If you want to pray for your children, don't get too hung up on form - just do it.

A prayer could be little more than a hopeful thought directed vaguely in the direction of heaven or it can be a ritual performed by ordained priests using sacred oil or holy water while using formal language. God hears it all.

If you want to pray, you may wish to follow these simple steps.

1. Call upon God

Use the language of your particular faith to address deity. By addressing deity in some way, as with the common Christian nomenclature, Heavenly Father, you - perhaps more than God - recognize the beginning of the prayer.

2. Thank God

Now that you have invoked the name of God, it may be wise to express gratitude. Even if you approach God in a crisis and desperately wish to invoke a blessing upon your child, it may be good form to note your appreciation for having the child in the first place.

3. Ask God

You've decided to pray for your child for a reason. Don't be shy. Certainly God knows the secret desire of your heart. Humbling yourself enough to ask God for the blessing you seek on behalf of your child demonstrates your faith.

4. Close

Many Christians choose to end a prayer with a reference to Christ, who is viewed as an intermediary with the Father. A simple "amen" may serve as a signal that your prayer has concluded.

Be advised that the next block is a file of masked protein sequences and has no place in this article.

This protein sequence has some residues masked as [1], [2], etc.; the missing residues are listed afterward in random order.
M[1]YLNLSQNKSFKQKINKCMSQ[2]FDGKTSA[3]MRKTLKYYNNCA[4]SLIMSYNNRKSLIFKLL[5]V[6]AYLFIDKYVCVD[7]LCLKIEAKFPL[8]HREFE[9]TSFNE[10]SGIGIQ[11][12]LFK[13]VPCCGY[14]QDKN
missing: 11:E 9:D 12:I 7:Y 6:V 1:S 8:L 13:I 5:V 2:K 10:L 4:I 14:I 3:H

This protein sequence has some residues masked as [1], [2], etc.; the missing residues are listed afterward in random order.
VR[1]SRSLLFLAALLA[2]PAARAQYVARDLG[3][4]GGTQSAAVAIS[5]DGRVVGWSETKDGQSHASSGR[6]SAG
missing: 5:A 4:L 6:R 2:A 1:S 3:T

As you pray, it may help to visualize the God whom you address. Think of this almighty being as someone who cares about you personally. Just imagining the appearance of God will make the experience more real for you.

If you are desperate - and desperation is often the seed of faith that leads to prayer - many religions believe that physically indicating humility by kneeling or prostrating yourself on the ground serves as an expression of faith.

Praying in private ensures that you are praying to God and not for the sake of a mortal audience. While we've all heard beautiful prayers recited and have been inspired by them, your prayer for your child is burning in your heart. Don't focus on finding the flowery words to express your prayer, instead give voice to your real, honest thoughts and feelings.

Praying aloud, despite the fact that any omnipotent God knows what you're thinking, can serve again as a way to humble yourself as an expression of faith in the omnipotence of God and the heavenly ability to bless your child.

Don't worry that you may do it or have done it wrong. If you have expressed your honest thoughts and desires on behalf of your child, your prayer was heard. Prayers are answered, too. Listen, watch and ponder. Be open to the impressions that come to your mind as you do so. Though God could appear to you and tell you exactly what he's thinking, it seems more likely that an answer might simply be felt as peace in your heart or a strikingly clear thought placed in your mind.

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